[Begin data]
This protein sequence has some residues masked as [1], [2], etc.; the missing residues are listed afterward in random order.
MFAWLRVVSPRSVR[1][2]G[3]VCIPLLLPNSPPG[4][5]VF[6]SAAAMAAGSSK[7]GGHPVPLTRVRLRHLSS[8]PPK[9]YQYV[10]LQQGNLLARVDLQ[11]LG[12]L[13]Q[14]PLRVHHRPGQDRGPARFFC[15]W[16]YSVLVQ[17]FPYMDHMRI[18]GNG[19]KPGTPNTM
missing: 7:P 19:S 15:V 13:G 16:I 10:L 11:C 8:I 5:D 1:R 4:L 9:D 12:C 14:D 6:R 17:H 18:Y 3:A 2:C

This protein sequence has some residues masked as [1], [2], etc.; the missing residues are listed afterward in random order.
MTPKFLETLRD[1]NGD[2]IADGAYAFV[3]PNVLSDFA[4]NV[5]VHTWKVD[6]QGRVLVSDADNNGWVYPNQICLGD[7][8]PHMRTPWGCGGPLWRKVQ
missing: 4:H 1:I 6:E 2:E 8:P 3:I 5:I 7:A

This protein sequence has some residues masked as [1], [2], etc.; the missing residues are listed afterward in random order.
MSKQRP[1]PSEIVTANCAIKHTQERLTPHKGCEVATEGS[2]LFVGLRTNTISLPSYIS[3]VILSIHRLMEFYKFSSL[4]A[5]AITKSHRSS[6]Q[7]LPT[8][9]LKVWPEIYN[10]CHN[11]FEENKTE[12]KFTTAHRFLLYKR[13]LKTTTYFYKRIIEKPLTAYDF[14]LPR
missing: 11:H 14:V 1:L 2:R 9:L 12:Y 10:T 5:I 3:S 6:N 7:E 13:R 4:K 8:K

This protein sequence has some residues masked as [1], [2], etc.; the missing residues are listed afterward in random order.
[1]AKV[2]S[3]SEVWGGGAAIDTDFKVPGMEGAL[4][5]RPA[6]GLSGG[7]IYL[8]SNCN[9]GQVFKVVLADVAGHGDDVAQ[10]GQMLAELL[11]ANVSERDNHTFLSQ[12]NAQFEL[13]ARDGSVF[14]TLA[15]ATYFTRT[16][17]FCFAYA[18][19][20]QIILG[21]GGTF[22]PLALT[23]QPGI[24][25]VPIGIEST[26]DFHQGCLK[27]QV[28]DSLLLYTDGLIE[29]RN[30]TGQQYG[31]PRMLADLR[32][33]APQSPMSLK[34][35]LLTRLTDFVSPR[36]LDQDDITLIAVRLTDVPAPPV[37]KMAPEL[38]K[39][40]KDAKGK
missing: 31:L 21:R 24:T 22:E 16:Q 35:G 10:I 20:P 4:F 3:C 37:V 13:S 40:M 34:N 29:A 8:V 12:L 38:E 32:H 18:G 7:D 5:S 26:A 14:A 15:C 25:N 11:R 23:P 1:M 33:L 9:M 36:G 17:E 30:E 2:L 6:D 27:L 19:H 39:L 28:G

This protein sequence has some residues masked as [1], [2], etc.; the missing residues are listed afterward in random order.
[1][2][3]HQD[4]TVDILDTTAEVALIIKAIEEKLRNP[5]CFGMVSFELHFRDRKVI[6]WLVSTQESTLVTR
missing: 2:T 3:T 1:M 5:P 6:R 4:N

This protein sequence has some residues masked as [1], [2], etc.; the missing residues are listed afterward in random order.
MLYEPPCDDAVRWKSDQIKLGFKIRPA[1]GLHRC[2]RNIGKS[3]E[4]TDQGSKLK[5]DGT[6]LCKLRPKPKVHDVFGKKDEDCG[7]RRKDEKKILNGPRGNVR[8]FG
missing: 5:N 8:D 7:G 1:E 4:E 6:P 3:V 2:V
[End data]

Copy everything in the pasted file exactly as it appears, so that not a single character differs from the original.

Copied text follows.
This protein sequence has some residues masked as [1], [2], etc.; the missing residues are listed afterward in random order.
MFAWLRVVSPRSVR[1][2]G[3]VCIPLLLPNSPPG[4][5]VF[6]SAAAMAAGSSK[7]GGHPVPLTRVRLRHLSS[8]PPK[9]YQYV[10]LQQGNLLARVDLQ[11]LG[12]L[13]Q[14]PLRVHHRPGQDRGPARFFC[15]W[16]YSVLVQ[17]FPYMDHMRI[18]GNG[19]KPGTPNTM
missing: 7:P 19:S 15:V 13:G 16:I 10:L 11:C 8:I 5:D 1:R 4:L 9:D 12:C 14:D 6:R 17:H 18:Y 3:A 2:C

This protein sequence has some residues masked as [1], [2], etc.; the missing residues are listed afterward in random order.
MTPKFLETLRD[1]NGD[2]IADGAYAFV[3]PNVLSDFA[4]NV[5]VHTWKVD[6]QGRVLVSDADNNGWVYPNQICLGD[7][8]PHMRTPWGCGGPLWRKVQ
missing: 4:H 1:I 6:E 2:E 8:P 3:I 5:I 7:A

This protein sequence has some residues masked as [1], [2], etc.; the missing residues are listed afterward in random order.
MSKQRP[1]PSEIVTANCAIKHTQERLTPHKGCEVATEGS[2]LFVGLRTNTISLPSYIS[3]VILSIHRLMEFYKFSSL[4]A[5]AITKSHRSS[6]Q[7]LPT[8][9]LKVWPEIYN[10]CHN[11]FEENKTE[12]KFTTAHRFLLYKR[13]LKTTTYFYKRIIEKPLTAYDF[14]LPR
missing: 11:H 14:V 1:L 2:R 9:L 12:Y 10:T 5:I 3:S 6:N 7:E 13:R 4:K 8:K

This protein sequence has some residues masked as [1], [2], etc.; the missing residues are listed afterward in random order.
[1]AKV[2]S[3]SEVWGGGAAIDTDFKVPGMEGAL[4][5]RPA[6]GLSGG[7]IYL[8]SNCN[9]GQVFKVVLADVAGHGDDVAQ[10]GQMLAELL[11]ANVSERDNHTFLSQ[12]NAQFEL[13]ARDGSVF[14]TLA[15]ATYFTRT[16][17]FCFAYA[18][19][20]QIILG[21]GGTF[22]PLALT[23]QPGI[24][25]VPIGIEST[26]DFHQGCLK[27]QV[28]DSLLLYTDGLIE[29]RN[30]TGQQYG[31]PRMLADLR[32][33]APQSPMSLK[34][35]LLTRLTDFVSPR[36]LDQDDITLIAVRLTDVPAPPV[37]KMAPEL[38]K[39][40]KDAKGK
missing: 31:L 21:R 24:T 22:E 16:Q 35:G 10:I 20:P 4:F 3:C 37:V 13:S 40:M 34:N 29:A 8:V 12:L 38:E 32:H 18:G 7:D 5:S 26:A 14:A 15:C 25:N 11:R 23:P 1:M 33:L 9:M 36:G 17:E 30:E 2:L 6:D 27:L 19:H 39:L 28:G

This protein sequence has some residues masked as [1], [2], etc.; the missing residues are listed afterward in random order.
[1][2][3]HQD[4]TVDILDTTAEVALIIKAIEEKLRNP[5]CFGMVSFELHFRDRKVI[6]WLVSTQESTLVTR
missing: 2:T 3:T 1:M 5:P 6:R 4:N

This protein sequence has some residues masked as [1], [2], etc.; the missing residues are listed afterward in random order.
MLYEPPCDDAVRWKSDQIKLGFKIRPA[1]GLHRC[2]RNIGKS[3]E[4]TDQGSKLK[5]DGT[6]LCKLRPKPKVHDVFGKKDEDCG[7]RRKDEKKILNGPRGNVR[8]FG
missing: 5:N 8:D 7:G 1:E 4:E 6:P 3:V 2:V